4. Internal audit is constantly evolving 

It’s fair to say that as recently as 10 years ago the internal audit function had a bit of a box-ticking reputation within some companies. But the last decade has seen a significant revival in the function’s role and importance, both within governance departments specifically and the wider business.

Employers recognise that internal auditors have a unique perspective into the organisation’s inner workings, so expectations have risen for professionals to be trusted advisors to key stakeholders. Many auditors now have an important role to play in guiding change management programmes and strategic growth initiatives.

Ultimately, the internal audit role is moving from being primarily reactive to much more proactive. The department must also keep pace with rapid digital developments, meaning they get valuable hands-on experience with the opportunities and challenges that arise from emerging technologies.

5. Good remuneration and work-life balance potential 

Every role and company are different, but internal auditors can expect generous salaries and bonus packages, particularly within commerce & industry and financial services. Our 2019 Market Report provides a salary guide overview for internal audit positions across various industry segments, so click here to learn more.

Internal auditors also have opportunities for a better work-life balance. For example, Big Four external auditors regularly have to travel and be on-site for days or weeks at a time. With the internal audit roles that we fill, travelling is much reduced compared with most external audit positions.

Furthermore, because travelling is a smaller part of the role, many organisations reward auditors with better perks in this area, such as business class flights and luxury accommodation. Auditors at international firms will also have the opportunity to travel and work abroad – an appealing prospect for many candidates.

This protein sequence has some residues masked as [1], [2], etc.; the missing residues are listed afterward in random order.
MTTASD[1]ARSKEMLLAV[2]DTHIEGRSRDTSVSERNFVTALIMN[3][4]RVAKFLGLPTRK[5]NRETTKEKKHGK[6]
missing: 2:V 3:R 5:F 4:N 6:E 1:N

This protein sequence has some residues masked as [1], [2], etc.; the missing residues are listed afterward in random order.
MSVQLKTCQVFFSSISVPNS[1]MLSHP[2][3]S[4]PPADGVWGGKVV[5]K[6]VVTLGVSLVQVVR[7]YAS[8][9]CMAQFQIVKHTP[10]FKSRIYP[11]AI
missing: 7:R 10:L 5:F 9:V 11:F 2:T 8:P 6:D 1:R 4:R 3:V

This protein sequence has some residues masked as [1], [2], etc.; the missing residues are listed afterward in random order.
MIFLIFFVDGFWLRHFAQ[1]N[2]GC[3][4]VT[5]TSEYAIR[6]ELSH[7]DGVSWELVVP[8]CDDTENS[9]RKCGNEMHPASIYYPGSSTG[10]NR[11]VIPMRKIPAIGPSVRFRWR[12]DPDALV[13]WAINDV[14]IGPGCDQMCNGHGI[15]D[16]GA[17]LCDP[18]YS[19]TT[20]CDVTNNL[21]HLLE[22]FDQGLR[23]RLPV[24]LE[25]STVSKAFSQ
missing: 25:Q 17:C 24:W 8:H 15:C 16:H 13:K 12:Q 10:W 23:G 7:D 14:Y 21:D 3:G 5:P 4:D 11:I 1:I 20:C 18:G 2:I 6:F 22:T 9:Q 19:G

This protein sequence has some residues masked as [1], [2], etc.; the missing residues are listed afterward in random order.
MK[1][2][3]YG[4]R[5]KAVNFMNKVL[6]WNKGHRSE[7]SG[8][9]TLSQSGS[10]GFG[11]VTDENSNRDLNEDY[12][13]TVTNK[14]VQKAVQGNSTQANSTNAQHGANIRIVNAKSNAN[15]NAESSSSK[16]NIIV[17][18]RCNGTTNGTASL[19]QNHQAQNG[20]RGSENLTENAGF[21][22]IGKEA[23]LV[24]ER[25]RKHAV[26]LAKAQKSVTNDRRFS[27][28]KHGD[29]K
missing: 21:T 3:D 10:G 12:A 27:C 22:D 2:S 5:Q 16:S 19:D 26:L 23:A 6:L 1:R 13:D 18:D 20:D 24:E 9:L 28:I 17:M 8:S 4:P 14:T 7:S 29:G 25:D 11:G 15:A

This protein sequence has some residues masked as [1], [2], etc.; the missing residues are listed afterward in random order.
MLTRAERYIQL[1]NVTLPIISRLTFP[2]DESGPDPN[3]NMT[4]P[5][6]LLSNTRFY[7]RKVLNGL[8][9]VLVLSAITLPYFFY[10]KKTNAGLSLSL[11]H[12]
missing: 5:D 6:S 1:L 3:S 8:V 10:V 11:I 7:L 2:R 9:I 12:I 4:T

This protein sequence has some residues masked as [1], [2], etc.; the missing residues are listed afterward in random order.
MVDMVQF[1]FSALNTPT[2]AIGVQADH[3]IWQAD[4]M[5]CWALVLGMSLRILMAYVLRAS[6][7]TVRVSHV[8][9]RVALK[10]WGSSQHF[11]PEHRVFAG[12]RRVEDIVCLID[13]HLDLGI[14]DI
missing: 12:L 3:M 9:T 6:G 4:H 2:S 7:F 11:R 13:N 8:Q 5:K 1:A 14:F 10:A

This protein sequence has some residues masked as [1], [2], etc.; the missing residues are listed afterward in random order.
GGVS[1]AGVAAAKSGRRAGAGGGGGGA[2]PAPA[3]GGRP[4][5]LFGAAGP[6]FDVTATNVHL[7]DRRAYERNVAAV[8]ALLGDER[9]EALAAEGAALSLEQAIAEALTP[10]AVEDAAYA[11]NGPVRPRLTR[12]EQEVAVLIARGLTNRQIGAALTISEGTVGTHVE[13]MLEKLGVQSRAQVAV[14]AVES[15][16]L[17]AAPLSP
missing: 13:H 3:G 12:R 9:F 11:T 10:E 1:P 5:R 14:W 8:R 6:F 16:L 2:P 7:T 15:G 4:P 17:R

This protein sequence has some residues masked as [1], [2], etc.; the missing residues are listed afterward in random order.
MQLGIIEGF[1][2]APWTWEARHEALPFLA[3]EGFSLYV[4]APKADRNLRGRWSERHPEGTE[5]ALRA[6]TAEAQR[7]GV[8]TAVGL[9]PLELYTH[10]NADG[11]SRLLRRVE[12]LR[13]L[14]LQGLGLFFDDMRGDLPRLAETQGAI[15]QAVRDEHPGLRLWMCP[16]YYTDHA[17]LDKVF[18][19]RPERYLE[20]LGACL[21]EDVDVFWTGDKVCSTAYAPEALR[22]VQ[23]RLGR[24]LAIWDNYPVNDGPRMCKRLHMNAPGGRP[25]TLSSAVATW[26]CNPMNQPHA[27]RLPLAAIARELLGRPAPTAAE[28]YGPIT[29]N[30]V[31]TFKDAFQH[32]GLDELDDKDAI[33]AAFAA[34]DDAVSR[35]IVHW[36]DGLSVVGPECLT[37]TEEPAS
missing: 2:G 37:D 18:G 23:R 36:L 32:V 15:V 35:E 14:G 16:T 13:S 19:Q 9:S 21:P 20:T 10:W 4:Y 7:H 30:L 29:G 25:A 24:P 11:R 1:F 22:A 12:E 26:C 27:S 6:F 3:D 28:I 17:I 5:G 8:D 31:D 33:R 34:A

Are you considering switching from external to internal audit?

These are just some of the benefits of a career in internal audit. Another advantage for external auditors currently weighing up a switch is that organisations are far less concerned about sector experience than they perhaps were in years past.

Employers are looking for interpersonal skills and the technical ability that external auditors can bring to their business. They recognise that candidates can learn the quirks of individual market segments on the job, whereas soft skills are much harder to teach.

That’s not to say industry experience is ignored. Professionals with a background in financial services audits are usually highly prized and will enjoy an easy transition into an internal audit role. Those with IT audit experience and a CISA qualification are also particularly sought after. External auditors who can gain some exposure to technology audits now can open a lot of doors for themselves should they choose to make the jump to internal audit at a later date.

But whatever your background, why not get in touch with us to discuss your options? We’ll give you an honest appraisal of the market and your opportunities, so please give me a call on 0207 936 8921 or drop me a line at sd@barclaysimpson.com. I’d love to hear from you.

Image credit: João Silas via Unsplash